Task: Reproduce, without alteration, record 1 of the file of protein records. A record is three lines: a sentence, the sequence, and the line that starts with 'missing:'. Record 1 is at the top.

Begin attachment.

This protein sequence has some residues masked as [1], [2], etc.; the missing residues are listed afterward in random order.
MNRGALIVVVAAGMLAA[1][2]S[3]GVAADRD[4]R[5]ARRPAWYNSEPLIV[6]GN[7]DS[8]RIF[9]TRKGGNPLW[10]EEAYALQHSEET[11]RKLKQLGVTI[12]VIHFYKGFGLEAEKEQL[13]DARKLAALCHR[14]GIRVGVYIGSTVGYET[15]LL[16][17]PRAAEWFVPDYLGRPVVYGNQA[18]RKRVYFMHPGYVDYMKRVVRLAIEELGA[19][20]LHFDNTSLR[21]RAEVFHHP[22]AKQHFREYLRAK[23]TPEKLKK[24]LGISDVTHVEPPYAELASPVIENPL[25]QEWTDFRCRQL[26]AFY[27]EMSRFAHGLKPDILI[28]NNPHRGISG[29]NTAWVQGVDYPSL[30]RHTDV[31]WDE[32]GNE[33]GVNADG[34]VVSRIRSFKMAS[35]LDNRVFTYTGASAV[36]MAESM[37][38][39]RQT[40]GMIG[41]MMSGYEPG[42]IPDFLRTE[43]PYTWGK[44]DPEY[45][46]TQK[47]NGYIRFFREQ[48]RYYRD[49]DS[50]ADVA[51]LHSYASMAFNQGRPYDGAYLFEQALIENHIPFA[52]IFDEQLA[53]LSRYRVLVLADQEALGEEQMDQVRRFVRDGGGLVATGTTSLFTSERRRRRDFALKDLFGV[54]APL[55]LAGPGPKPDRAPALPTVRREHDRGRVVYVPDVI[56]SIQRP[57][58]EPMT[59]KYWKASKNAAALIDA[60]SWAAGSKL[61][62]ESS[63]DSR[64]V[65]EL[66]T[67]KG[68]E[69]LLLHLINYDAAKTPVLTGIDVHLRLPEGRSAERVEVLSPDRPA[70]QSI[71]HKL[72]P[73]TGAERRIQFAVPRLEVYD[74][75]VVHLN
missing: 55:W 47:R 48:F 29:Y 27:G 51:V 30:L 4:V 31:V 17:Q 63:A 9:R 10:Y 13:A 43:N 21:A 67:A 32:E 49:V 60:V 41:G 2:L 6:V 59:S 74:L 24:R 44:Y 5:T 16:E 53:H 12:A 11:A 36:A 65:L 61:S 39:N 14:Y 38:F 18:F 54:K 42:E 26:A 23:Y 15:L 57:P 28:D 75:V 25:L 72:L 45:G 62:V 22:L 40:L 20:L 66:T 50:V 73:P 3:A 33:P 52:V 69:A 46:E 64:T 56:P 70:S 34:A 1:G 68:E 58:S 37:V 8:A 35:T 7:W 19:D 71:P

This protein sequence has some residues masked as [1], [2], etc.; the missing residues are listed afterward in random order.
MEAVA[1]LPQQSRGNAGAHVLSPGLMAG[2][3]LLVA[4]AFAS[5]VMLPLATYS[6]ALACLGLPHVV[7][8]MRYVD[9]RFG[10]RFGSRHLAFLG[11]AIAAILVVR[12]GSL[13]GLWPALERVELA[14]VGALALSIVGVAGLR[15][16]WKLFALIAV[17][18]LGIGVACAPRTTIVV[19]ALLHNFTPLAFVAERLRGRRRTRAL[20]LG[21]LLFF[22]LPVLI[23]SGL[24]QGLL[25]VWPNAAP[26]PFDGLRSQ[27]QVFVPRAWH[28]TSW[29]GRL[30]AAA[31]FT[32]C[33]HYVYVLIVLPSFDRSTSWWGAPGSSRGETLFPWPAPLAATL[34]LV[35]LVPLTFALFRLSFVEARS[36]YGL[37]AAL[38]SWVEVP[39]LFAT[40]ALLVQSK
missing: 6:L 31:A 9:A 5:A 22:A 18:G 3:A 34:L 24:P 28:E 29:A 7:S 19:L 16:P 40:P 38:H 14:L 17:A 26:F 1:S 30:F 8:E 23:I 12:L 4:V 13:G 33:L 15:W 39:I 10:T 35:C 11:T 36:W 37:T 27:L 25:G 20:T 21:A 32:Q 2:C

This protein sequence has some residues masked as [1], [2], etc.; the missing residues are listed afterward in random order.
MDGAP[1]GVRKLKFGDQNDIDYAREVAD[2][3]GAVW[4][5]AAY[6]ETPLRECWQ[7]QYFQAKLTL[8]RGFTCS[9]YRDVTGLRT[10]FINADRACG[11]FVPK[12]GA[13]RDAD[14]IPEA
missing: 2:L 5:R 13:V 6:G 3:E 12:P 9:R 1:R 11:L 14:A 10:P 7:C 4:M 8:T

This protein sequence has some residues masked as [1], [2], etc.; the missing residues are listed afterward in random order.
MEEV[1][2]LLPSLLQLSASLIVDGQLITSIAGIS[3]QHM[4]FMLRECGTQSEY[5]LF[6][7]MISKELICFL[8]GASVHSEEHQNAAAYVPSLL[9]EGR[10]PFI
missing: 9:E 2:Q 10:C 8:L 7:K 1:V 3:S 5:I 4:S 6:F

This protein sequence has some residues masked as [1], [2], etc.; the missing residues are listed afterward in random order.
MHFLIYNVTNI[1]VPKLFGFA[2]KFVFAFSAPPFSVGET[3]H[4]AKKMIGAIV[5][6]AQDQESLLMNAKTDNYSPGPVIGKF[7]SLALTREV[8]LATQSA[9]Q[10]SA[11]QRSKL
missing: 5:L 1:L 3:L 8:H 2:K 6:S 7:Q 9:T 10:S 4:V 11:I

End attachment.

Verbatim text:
This protein sequence has some residues masked as [1], [2], etc.; the missing residues are listed afterward in random order.
MNRGALIVVVAAGMLAA[1][2]S[3]GVAADRD[4]R[5]ARRPAWYNSEPLIV[6]GN[7]DS[8]RIF[9]TRKGGNPLW[10]EEAYALQHSEET[11]RKLKQLGVTI[12]VIHFYKGFGLEAEKEQL[13]DARKLAALCHR[14]GIRVGVYIGSTVGYET[15]LL[16][17]PRAAEWFVPDYLGRPVVYGNQA[18]RKRVYFMHPGYVDYMKRVVRLAIEELGA[19][20]LHFDNTSLR[21]RAEVFHHP[22]AKQHFREYLRAK[23]TPEKLKK[24]LGISDVTHVEPPYAELASPVIENPL[25]QEWTDFRCRQL[26]AFY[27]EMSRFAHGLKPDILI[28]NNPHRGISG[29]NTAWVQGVDYPSL[30]RHTDV[31]WDE[32]GNE[33]GVNADG[34]VVSRIRSFKMAS[35]LDNRVFTYTGASAV[36]MAESM[37][38][39]RQT[40]GMIG[41]MMSGYEPG[42]IPDFLRTE[43]PYTWGK[44]DPEY[45][46]TQK[47]NGYIRFFREQ[48]RYYRD[49]DS[50]ADVA[51]LHSYASMAFNQGRPYDGAYLFEQALIENHIPFA[52]IFDEQLA[53]LSRYRVLVLADQEALGEEQMDQVRRFVRDGGGLVATGTTSLFTSERRRRRDFALKDLFGV[54]APL[55]LAGPGPKPDRAPALPTVRREHDRGRVVYVPDVI[56]SIQRP[57][58]EPMT[59]KYWKASKNAAALIDA[60]SWAAGSKL[61][62]ESS[63]DSR[64]V[65]EL[66]T[67]KG[68]E[69]LLLHLINYDAAKTPVLTGIDVHLRLPEGRSAERVEVLSPDRPA[70]QSI[71]HKL[72]P[73]TGAERRIQFAVPRLEVYD[74][75]VVHLN
missing: 55:W 47:R 48:F 29:Y 27:G 51:V 30:L 4:V 31:V 17:Q 63:A 9:R 10:Y 13:A 43:N 21:A 67:A 32:E 49:V 60:V 41:G 2:L 6:V 59:S 74:L 24:R 44:Y 5:T 16:E 53:H 12:A 11:A 36:A 65:L 61:S 39:N 14:Y 38:F 18:F 54:K 42:E 26:A 23:Y 15:L 57:P 28:D 75:V 25:L 72:L 45:G 62:V 22:L 40:L 20:L 66:T 50:V 73:P 3:A 33:P 52:V 69:A 46:E 64:T 56:P 70:S 34:A 1:G 68:E 58:S 37:V 8:A 35:T 7:W 19:D 71:P